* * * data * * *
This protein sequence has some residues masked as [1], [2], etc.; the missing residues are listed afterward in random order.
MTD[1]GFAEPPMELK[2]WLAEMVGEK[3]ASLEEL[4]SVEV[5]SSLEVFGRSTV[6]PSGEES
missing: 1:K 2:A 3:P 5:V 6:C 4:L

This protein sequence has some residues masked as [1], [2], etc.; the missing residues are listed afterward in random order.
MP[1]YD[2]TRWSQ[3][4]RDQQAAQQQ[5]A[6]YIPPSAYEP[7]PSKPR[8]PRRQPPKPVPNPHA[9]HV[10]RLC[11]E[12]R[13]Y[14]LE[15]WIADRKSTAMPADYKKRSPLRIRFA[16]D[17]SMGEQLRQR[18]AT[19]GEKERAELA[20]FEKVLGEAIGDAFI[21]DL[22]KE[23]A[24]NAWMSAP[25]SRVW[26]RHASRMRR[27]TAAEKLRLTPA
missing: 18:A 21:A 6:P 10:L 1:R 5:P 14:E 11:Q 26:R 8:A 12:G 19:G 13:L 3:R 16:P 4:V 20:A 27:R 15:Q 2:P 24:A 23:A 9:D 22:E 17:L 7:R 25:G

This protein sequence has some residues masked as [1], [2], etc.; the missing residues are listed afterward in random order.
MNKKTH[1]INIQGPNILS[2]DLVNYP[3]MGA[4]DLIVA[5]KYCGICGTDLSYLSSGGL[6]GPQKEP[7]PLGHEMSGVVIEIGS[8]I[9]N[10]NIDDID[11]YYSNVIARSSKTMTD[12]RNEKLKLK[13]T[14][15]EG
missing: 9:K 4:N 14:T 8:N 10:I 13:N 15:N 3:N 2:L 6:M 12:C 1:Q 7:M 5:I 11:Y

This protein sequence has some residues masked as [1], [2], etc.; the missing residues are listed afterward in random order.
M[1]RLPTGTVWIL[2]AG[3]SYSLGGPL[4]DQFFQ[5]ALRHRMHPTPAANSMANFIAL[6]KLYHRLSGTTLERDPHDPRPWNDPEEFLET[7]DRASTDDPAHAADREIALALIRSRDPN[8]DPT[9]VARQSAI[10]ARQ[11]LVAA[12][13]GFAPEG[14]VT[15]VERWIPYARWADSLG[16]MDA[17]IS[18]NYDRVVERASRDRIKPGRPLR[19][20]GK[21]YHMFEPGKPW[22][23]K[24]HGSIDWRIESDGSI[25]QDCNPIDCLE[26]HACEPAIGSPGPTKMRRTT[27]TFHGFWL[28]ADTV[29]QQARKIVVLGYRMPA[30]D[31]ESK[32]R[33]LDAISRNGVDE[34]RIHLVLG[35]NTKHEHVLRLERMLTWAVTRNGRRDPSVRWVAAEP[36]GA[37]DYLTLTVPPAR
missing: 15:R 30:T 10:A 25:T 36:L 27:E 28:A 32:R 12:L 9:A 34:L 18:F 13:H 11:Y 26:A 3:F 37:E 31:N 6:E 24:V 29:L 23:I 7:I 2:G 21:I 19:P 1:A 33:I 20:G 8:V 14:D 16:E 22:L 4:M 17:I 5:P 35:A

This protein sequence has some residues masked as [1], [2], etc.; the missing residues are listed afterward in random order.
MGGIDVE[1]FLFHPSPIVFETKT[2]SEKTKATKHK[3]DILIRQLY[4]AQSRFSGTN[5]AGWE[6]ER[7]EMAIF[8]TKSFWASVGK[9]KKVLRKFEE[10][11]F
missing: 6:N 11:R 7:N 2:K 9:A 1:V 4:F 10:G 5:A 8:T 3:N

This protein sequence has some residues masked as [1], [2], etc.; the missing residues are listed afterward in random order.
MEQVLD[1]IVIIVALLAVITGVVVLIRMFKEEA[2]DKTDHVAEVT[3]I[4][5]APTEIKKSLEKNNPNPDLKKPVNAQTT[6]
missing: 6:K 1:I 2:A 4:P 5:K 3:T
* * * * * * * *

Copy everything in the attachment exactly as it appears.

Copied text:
This protein sequence has some residues masked as [1], [2], etc.; the missing residues are listed afterward in random order.
MTD[1]GFAEPPMELK[2]WLAEMVGEK[3]ASLEEL[4]SVEV[5]SSLEVFGRSTV[6]PSGEES
missing: 1:K 2:A 3:P 5:V 6:C 4:L

This protein sequence has some residues masked as [1], [2], etc.; the missing residues are listed afterward in random order.
MP[1]YD[2]TRWSQ[3][4]RDQQAAQQQ[5]A[6]YIPPSAYEP[7]PSKPR[8]PRRQPPKPVPNPHA[9]HV[10]RLC[11]E[12]R[13]Y[14]LE[15]WIADRKSTAMPADYKKRSPLRIRFA[16]D[17]SMGEQLRQR[18]AT[19]GEKERAELA[20]FEKVLGEAIGDAFI[21]DL[22]KE[23]A[24]NAWMSAP[25]SRVW[26]RHASRMRR[27]TAAEKLRLTPA
missing: 18:A 21:A 6:P 10:L 1:R 5:P 14:E 11:Q 26:R 8:A 12:G 19:G 13:L 3:R 16:P 4:V 20:A 27:R 15:Q 2:P 24:A 23:A 9:D 22:E 17:L 7:R 25:G

This protein sequence has some residues masked as [1], [2], etc.; the missing residues are listed afterward in random order.
MNKKTH[1]INIQGPNILS[2]DLVNYP[3]MGA[4]DLIVA[5]KYCGICGTDLSYLSSGGL[6]GPQKEP[7]PLGHEMSGVVIEIGS[8]I[9]N[10]NIDDID[11]YYSNVIARSSKTMTD[12]RNEKLKLK[13]T[14][15]EG
missing: 9:K 4:N 14:T 8:N 10:I 13:N 15:N 3:N 2:L 6:M 12:C 1:Q 7:M 5:I 11:Y

This protein sequence has some residues masked as [1], [2], etc.; the missing residues are listed afterward in random order.
M[1]RLPTGTVWIL[2]AG[3]SYSLGGPL[4]DQFFQ[5]ALRHRMHPTPAANSMANFIAL[6]KLYHRLSGTTLERDPHDPRPWNDPEEFLET[7]DRASTDDPAHAADREIALALIRSRDPN[8]DPT[9]VARQSAI[10]ARQ[11]LVAA[12][13]GFAPEG[14]VT[15]VERWIPYARWADSLG[16]MDA[17]IS[18]NYDRVVERASRDRIKPGRPLR[19][20]GK[21]YHMFEPGKPW[22][23]K[24]HGSIDWRIESDGSI[25]QDCNPIDCLE[26]HACEPAIGSPGPTKMRRTT[27]TFHGFWL[28]ADTV[29]QQARKIVVLGYRMPA[30]D[31]ESK[32]R[33]LDAISRNGVDE[34]RIHLVLG[35]NTKHEHVLRLERMLTWAVTRNGRRDPSVRWVAAEP[36]GA[37]DYLTLTVPPAR
missing: 15:R 30:T 10:A 25:T 36:L 27:E 28:A 32:R 12:L 9:A 34:L 18:F 13:H 11:Y 26:A 3:F 37:E 31:N 6:E 24:V 29:L 23:I 7:I 2:G 21:I 19:P 1:A 33:I 20:G 8:V 14:D 16:E 22:L 4:M 17:I 5:P 35:A

This protein sequence has some residues masked as [1], [2], etc.; the missing residues are listed afterward in random order.
MGGIDVE[1]FLFHPSPIVFETKT[2]SEKTKATKHK[3]DILIRQLY[4]AQSRFSGTN[5]AGWE[6]ER[7]EMAIF[8]TKSFWASVGK[9]KKVLRKFEE[10][11]F
missing: 6:N 11:R 7:N 2:K 9:A 1:V 4:F 10:G 5:A 8:T 3:N

This protein sequence has some residues masked as [1], [2], etc.; the missing residues are listed afterward in random order.
MEQVLD[1]IVIIVALLAVITGVVVLIRMFKEEA[2]DKTDHVAEVT[3]I[4][5]APTEIKKSLEKNNPNPDLKKPVNAQTT[6]
missing: 6:K 1:I 2:A 4:P 5:K 3:T